Going for Gold
If Olympic swimmer Dara Torres gives you advice on getting into physical shape as you age, you listen. She knows what it means to set a goal for yourself and achieve it. She’s been doing it since she started swimming at age seven in Southern California.
At age 14, Torres won her first national title. At 17, she won her first Olympic medals at the 1984 Summer Games in Los Angeles. She competed in the 1988 and 1992 Olympics, picking up more medals along the way.
Early on in her competitive swimming career, she was obsessed with working out. “When I was younger, obviously, my goals were different—don’t miss any workouts, don’t miss weight training, don’t miss training in the pool.” If she did miss a session, according to Torres, “I was ‘oh my gosh, I missed it’, and I would be sitting at home thinking I had to go out and exercise.”
Never Too Old
The world was dubious when Torres decided to try out for the 2000 U.S. Olympic Team. She was already 33 years old and hadn’t swam competitively for seven years. That didn’t stop her. She won five medals at the Sydney Summer Games. In 2008, at the Beijing Summer Games, she swam in her fifth Olympics, a record, and she won another medal, bringing her total to 12—four gold, four silver, and four bronze. At age 41, Torres became the oldest U.S. Olympic swimmer in history.
Torres wrote about her experience as the oldest member of the Olympic team in her book Age is Just a Number. StrongPath asked about this line in the book: “Most of us fear middle age because middle age is when most of us give up on ourselves.”
“A long time ago, middle age used to be in your 40s. Then it was 50s, then late 50s, then older. I don’t think most people think of middle age as a number; it is what you feel,” said Torres. “So, when people would say ‘oh you can’t do that anymore, you are middle age’, and I was in my 40s training for the Olympics, I just didn’t listen to that talk. That’s not how I feel, so why should I think I am middle age. It’s not just dealing with it physically; a lot of it is in the mind.”
Best Shape of Her Life
She worked hard, and it paid off, not just in medals. “I was in the best shape of my life in my 40s,” Torres told StrongPath. Over the past decade, she has seen physical changes in her body. “When you’re younger, you just keep going and going. I am now in my 50s and I realize when you get older, your body doesn’t recover as quickly and you’re more prone to injury.”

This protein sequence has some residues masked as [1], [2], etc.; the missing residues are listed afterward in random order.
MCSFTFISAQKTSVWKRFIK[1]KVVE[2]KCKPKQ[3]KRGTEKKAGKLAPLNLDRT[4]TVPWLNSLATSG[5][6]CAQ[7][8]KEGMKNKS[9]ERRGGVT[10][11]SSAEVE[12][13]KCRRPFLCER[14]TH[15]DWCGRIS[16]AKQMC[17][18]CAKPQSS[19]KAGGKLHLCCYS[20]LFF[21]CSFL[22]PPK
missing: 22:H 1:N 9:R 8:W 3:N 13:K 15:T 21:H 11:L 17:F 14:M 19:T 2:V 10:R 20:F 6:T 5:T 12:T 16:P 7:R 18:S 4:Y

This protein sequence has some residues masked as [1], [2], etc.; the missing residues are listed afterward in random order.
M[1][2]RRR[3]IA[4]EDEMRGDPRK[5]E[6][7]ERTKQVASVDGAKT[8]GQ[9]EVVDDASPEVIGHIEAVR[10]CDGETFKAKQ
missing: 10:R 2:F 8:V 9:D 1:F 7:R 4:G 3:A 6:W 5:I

Sarcopenia—the body’s natural loss of muscle density—effects everyone, usually starting in your 40s. Being a competitive athlete doesn’t stop it from happening. “You lose muscle more quickly than you did in the past. It can get a little bit frustrating. That is aging; that is life. You can’t stop it, but you try to do everything you can to slow down the process.”
Torres said that strength conditioning is the key to getting strong and remaining flexible as you age. “I try to exercise five days a week. It is not as intense as it used to be. As you get older, you want to do more strength work. I probably lift weights twice a week. I box a couple times a week. I swim a couple times a week. I do the barre method four times a week.”
She has gone as far as investing in a barre studio in Massachusetts, and is training to teach classes, because she likes that you can use your own body weight to build strength. “The type of class we teach is an overall body toning class, core strengthening, with hand weights. The rest is body weight.”
Setting New Goals
Torres no longer swims competitively, though some people still expect her to. “When I go swimming, people want me to race them, and I don’t. I just swim for exercise,” she told us. Her reason for working out now is to live the best second half of her life that she can. “What I tell people is to start slow, especially if you haven’t worked out a lot or you are trying a new workout. Start slow and build into it. Listen to what your body is saying. If you are super-sore, and it’s not the kind of sore you can work through, then take the day off. It’s okay to let your body recover.”
Setting goals keeps Torres going. “They don’t have to be big goals, just little things that keep you motivated. I was like that when I competed, and I am like that now. But it’s okay if there is a hiccup in your goal.”
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